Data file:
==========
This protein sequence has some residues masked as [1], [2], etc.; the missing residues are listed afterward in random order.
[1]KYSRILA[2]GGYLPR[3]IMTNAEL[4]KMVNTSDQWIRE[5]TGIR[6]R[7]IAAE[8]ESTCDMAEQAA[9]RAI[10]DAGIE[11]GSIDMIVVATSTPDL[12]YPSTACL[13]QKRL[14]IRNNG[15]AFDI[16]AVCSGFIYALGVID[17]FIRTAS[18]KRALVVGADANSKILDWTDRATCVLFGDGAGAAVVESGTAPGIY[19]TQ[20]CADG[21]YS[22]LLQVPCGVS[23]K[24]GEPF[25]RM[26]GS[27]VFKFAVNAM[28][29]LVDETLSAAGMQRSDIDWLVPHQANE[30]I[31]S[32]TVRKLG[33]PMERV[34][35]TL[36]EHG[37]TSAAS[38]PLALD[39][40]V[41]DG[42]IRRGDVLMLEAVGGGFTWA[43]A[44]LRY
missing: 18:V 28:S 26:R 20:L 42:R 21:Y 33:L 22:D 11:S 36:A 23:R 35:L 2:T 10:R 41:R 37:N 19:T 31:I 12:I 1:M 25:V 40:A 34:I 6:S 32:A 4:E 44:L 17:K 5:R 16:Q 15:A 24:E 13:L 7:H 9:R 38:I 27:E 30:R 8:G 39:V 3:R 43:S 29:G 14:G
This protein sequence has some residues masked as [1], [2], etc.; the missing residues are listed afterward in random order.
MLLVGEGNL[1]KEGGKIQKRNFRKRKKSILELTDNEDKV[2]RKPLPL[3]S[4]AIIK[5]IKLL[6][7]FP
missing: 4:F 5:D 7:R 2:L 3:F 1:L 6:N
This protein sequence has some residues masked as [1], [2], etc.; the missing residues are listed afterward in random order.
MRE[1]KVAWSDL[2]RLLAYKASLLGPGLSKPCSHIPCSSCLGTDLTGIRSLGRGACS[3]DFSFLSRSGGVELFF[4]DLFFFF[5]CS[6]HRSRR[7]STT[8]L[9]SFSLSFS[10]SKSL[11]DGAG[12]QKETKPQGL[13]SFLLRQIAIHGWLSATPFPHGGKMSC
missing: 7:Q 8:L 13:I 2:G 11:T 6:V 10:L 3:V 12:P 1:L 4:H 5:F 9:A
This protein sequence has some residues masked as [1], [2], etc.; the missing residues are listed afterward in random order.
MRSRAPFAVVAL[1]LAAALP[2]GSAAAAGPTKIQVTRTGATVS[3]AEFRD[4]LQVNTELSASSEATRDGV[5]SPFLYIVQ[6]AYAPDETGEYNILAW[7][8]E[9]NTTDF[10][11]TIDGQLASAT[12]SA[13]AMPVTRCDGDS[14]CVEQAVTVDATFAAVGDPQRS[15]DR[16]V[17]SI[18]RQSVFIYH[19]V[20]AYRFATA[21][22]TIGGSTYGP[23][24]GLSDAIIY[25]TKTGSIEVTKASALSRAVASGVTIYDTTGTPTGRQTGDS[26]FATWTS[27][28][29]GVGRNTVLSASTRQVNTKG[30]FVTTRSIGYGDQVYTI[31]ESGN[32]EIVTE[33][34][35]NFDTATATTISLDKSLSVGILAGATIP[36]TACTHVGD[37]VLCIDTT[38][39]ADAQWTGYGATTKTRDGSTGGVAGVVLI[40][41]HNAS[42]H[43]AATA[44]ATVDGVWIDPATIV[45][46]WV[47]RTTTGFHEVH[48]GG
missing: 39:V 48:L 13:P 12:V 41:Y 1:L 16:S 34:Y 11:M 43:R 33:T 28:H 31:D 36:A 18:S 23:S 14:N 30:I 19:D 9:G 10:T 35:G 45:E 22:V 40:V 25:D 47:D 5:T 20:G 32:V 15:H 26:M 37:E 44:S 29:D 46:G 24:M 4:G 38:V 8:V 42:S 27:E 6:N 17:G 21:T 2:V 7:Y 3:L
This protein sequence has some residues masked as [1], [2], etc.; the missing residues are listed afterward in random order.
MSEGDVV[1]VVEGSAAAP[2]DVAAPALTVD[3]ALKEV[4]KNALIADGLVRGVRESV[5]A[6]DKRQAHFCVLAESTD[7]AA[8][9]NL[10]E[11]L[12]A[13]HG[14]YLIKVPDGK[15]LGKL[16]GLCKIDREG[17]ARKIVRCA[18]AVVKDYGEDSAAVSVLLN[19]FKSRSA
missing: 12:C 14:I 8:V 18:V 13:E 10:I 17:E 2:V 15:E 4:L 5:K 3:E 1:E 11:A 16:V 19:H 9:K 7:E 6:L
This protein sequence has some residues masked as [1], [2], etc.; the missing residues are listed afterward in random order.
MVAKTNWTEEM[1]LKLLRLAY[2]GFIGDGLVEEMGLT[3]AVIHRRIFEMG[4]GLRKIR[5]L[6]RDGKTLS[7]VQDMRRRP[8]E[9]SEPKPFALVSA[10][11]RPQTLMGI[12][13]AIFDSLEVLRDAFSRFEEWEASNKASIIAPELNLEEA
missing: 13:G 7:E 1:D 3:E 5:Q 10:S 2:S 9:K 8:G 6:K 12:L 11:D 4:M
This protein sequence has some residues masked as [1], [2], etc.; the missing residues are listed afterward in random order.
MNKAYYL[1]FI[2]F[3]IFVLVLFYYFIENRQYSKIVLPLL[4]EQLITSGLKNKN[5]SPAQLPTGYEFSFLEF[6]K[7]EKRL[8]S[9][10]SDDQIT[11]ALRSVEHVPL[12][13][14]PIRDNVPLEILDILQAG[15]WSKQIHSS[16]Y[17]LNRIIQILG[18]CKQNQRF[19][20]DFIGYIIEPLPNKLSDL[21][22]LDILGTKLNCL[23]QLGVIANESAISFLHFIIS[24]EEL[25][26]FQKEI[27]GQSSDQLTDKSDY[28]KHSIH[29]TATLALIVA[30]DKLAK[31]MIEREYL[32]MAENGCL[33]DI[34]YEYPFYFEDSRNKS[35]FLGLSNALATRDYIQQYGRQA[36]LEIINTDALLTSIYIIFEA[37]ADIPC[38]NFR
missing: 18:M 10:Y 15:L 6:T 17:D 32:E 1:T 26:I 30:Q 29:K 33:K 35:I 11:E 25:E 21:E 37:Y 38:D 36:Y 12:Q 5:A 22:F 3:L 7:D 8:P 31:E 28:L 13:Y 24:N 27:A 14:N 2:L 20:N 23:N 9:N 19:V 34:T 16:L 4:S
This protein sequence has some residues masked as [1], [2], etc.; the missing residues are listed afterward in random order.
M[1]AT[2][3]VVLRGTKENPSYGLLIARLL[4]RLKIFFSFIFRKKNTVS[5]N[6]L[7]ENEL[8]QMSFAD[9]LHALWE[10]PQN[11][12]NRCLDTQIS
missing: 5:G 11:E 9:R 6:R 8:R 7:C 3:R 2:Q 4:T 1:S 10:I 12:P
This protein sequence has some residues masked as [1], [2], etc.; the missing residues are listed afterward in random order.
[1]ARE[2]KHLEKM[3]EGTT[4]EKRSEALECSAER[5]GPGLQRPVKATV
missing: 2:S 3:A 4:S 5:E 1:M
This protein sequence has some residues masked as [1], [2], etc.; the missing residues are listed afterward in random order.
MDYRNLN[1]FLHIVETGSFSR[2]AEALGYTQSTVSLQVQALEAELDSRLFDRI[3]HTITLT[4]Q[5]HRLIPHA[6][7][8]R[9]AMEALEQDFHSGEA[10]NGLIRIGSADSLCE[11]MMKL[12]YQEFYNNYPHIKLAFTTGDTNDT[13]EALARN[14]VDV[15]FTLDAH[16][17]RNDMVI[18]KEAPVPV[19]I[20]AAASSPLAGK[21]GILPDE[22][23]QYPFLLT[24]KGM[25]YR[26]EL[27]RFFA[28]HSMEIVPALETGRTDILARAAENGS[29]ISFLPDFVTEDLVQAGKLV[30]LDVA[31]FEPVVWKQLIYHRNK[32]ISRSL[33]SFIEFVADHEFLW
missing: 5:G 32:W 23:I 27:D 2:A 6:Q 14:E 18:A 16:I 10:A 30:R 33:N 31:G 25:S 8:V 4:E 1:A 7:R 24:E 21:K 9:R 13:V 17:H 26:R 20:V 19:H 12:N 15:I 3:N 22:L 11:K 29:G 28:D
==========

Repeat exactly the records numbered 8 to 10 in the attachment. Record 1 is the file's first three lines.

This protein sequence has some residues masked as [1], [2], etc.; the missing residues are listed afterward in random order.
M[1]AT[2][3]VVLRGTKENPSYGLLIARLL[4]RLKIFFSFIFRKKNTVS[5]N[6]L[7]ENEL[8]QMSFAD[9]LHALWE[10]PQN[11][12]NRCLDTQIS
missing: 5:G 11:E 9:R 6:R 8:R 7:C 3:R 2:Q 4:T 1:S 10:I 12:P
This protein sequence has some residues masked as [1], [2], etc.; the missing residues are listed afterward in random order.
[1]ARE[2]KHLEKM[3]EGTT[4]EKRSEALECSAER[5]GPGLQRPVKATV
missing: 2:S 3:A 4:S 5:E 1:M
This protein sequence has some residues masked as [1], [2], etc.; the missing residues are listed afterward in random order.
MDYRNLN[1]FLHIVETGSFSR[2]AEALGYTQSTVSLQVQALEAELDSRLFDRI[3]HTITLT[4]Q[5]HRLIPHA[6][7][8]R[9]AMEALEQDFHSGEA[10]NGLIRIGSADSLCE[11]MMKL[12]YQEFYNNYPHIKLAFTTGDTNDT[13]EALARN[14]VDV[15]FTLDAH[16][17]RNDMVI[18]KEAPVPV[19]I[20]AAASSPLAGK[21]GILPDE[22][23]QYPFLLT[24]KGM[25]YR[26]EL[27]RFFA[28]HSMEIVPALETGRTDILARAAENGS[29]ISFLPDFVTEDLVQAGKLV[30]LDVA[31]FEPVVWKQLIYHRNK[32]ISRSL[33]SFIEFVADHEFLW
missing: 5:G 32:W 23:I 27:D 2:A 6:Q 14:E 18:A 16:I 10:A 30:R 33:N 31:G 25:S 8:V 4:E 1:A 7:R 24:E 21:K 9:R 13:V 17:H 26:R 20:V 19:H 12:N 15:I 3:N 22:L 11:K 29:G 28:D